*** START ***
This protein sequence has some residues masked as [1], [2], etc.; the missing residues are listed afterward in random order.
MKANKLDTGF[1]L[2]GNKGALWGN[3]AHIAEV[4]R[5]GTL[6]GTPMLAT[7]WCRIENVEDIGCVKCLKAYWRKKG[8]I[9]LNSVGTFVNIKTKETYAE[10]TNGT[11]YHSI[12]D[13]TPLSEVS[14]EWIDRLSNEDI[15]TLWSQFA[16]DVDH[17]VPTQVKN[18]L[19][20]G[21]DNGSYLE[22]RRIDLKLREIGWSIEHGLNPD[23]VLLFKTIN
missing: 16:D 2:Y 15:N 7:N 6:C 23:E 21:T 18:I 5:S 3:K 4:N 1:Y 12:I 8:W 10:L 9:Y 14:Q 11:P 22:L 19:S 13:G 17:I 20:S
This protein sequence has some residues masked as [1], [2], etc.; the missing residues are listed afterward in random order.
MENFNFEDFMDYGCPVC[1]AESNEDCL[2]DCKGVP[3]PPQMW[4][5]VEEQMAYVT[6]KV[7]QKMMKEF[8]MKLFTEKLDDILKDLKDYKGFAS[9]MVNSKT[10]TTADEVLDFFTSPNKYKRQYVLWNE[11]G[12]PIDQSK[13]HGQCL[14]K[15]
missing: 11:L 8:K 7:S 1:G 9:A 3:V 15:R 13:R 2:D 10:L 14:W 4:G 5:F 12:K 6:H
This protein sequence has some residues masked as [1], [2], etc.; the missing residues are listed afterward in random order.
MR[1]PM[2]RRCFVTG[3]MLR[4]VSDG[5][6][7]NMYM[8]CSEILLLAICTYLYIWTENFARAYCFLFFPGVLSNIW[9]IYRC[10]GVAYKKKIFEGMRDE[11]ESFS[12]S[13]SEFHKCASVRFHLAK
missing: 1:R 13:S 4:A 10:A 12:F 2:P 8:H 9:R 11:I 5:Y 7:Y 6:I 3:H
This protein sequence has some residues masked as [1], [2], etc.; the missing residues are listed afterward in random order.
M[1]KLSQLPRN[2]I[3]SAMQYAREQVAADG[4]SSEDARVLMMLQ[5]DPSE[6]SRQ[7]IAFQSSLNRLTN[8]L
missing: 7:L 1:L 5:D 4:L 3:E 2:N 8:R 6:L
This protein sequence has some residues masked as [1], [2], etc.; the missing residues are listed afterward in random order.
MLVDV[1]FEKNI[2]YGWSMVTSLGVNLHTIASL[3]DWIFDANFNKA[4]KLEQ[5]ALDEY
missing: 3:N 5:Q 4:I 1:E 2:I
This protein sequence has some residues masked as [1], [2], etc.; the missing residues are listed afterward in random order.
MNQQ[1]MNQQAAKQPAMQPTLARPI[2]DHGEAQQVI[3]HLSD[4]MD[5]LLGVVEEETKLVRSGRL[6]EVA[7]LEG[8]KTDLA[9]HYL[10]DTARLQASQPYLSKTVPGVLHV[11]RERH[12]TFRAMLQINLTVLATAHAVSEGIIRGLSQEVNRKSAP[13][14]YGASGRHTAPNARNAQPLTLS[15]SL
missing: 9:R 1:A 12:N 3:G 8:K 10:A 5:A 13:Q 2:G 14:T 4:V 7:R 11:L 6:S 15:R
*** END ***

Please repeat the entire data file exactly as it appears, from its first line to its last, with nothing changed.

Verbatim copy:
This protein sequence has some residues masked as [1], [2], etc.; the missing residues are listed afterward in random order.
MKANKLDTGF[1]L[2]GNKGALWGN[3]AHIAEV[4]R[5]GTL[6]GTPMLAT[7]WCRIENVEDIGCVKCLKAYWRKKG[8]I[9]LNSVGTFVNIKTKETYAE[10]TNGT[11]YHSI[12]D[13]TPLSEVS[14]EWIDRLSNEDI[15]TLWSQFA[16]DVDH[17]VPTQVKN[18]L[19][20]G[21]DNGSYLE[22]RRIDLKLREIGWSIEHGLNPD[23]VLLFKTIN
missing: 16:D 2:Y 15:N 7:N 6:C 23:E 21:T 18:I 5:S 3:K 4:N 1:Y 12:I 8:W 10:L 9:Y 14:Q 11:P 22:L 19:S 13:G 17:I 20:S
This protein sequence has some residues masked as [1], [2], etc.; the missing residues are listed afterward in random order.
MENFNFEDFMDYGCPVC[1]AESNEDCL[2]DCKGVP[3]PPQMW[4][5]VEEQMAYVT[6]KV[7]QKMMKEF[8]MKLFTEKLDDILKDLKDYKGFAS[9]MVNSKT[10]TTADEVLDFFTSPNKYKRQYVLWNE[11]G[12]PIDQSK[13]HGQCL[14]K[15]
missing: 11:L 8:K 7:S 1:G 9:A 3:V 15:R 13:R 2:D 10:L 14:W 4:G 5:F 12:K 6:H
This protein sequence has some residues masked as [1], [2], etc.; the missing residues are listed afterward in random order.
MR[1]PM[2]RRCFVTG[3]MLR[4]VSDG[5][6][7]NMYM[8]CSEILLLAICTYLYIWTENFARAYCFLFFPGVLSNIW[9]IYRC[10]GVAYKKKIFEGMRDE[11]ESFS[12]S[13]SEFHKCASVRFHLAK
missing: 1:R 13:S 4:A 10:A 12:F 2:P 8:H 9:R 11:I 5:Y 7:Y 6:I 3:H
This protein sequence has some residues masked as [1], [2], etc.; the missing residues are listed afterward in random order.
M[1]KLSQLPRN[2]I[3]SAMQYAREQVAADG[4]SSEDARVLMMLQ[5]DPSE[6]SRQ[7]IAFQSSLNRLTN[8]L
missing: 7:L 1:L 5:D 4:L 3:E 2:N 8:R 6:L
This protein sequence has some residues masked as [1], [2], etc.; the missing residues are listed afterward in random order.
MLVDV[1]FEKNI[2]YGWSMVTSLGVNLHTIASL[3]DWIFDANFNKA[4]KLEQ[5]ALDEY
missing: 3:N 5:Q 4:I 1:E 2:I
This protein sequence has some residues masked as [1], [2], etc.; the missing residues are listed afterward in random order.
MNQQ[1]MNQQAAKQPAMQPTLARPI[2]DHGEAQQVI[3]HLSD[4]MD[5]LLGVVEEETKLVRSGRL[6]EVA[7]LEG[8]KTDLA[9]HYL[10]DTARLQASQPYLSKTVPGVLHV[11]RERH[12]TFRAMLQINLTVLATAHAVSEGIIRGLSQEVNRKSAP[13][14]YGASGRHTAPNARNAQPLTLS[15]SL
missing: 9:R 1:A 12:N 3:G 8:K 10:A 5:A 13:Q 2:G 14:T 4:V 7:R 11:L 6:S 15:R